Metformin, an oral hypoglycemic agent, has been recognized for its potential antineoplastic effects. This low-cost, widely available, biguanide medication is indicated most commonly for the treatment of Type II diabetes mellitus (T2DM) and has a favorable adverse effect profile [1,2,3]. In vitro studies have demonstrated that metformin can potentiate the effects of chemotherapeutics and radiation as well as suppress tumor growth [4,5,6,7,8]. Clinically, metformin use in T2DM patients has been reported to be associated with improved oncologic outcomes in a number of cancers including breast, colorectal, prostate, thyroid, liver, and lung, compared to diabetic non-metformin users [9,10,11,12,13,14]. However, the results have been conflicting, with a recent meta-analysis of 11 randomized clinical trials involving 398 cancer types reporting no significant effect of metformin on all-cause mortality .
There have been a few studies assessing the impact of metformin use on outcomes in patients with head and neck squamous cell carcinoma (HNSCC) with mixed results [15, 16]. We have previously reported that the presence of T2DM alone does not adversely effect cancer survival outcomes among HNSCC patients managed at the Princess Margaret Cancer Center despite the presumed burden of diabetic comorbidity . The objective of this study was to determine if metformin use in T2DM patients was independently associated with improved oncologic outcomes across the different subsites in HNSCC.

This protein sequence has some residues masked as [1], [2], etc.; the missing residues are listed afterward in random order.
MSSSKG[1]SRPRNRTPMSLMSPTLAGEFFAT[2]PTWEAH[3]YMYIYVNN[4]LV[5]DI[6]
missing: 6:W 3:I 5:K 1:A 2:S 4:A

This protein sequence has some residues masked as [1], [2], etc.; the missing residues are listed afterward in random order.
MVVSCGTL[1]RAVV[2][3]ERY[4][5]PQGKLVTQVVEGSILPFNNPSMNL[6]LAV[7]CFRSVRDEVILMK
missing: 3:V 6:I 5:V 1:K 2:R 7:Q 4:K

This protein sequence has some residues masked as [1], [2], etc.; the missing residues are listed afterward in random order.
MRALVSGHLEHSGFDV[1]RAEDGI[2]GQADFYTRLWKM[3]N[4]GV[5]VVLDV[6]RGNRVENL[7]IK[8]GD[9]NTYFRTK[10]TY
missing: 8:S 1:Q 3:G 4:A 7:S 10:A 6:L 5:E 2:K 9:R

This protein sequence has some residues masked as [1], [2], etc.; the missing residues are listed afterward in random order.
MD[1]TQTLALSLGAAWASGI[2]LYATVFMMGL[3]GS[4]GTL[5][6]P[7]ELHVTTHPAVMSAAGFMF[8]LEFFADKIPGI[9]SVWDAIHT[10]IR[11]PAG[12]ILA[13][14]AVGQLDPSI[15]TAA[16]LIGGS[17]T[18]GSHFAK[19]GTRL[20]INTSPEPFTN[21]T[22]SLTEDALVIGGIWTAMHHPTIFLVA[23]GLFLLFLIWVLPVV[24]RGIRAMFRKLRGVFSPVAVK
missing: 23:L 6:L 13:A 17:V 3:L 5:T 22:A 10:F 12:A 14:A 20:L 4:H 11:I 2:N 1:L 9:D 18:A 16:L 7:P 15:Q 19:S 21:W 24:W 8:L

Study cohort and data acquisition
Following approval by the institutional Research Ethics Board, a retrospective chart review was performed of patients with a newly diagnosed, previously untreated, squamous cell carcinoma of the oral cavity, oropharynx, larynx and hypopharynx managed in our institution between January 2005 and December 2011. Patients were eligible for inclusion if they were > 18 years of age, had a diagnosis of T2DM and received curative intent treatment. Patients were identified through the institutional Cancer Registry and from a radiation oncology prospective anthology of outcomes database (Anthology Database) of all radiation oncology patients in our institution .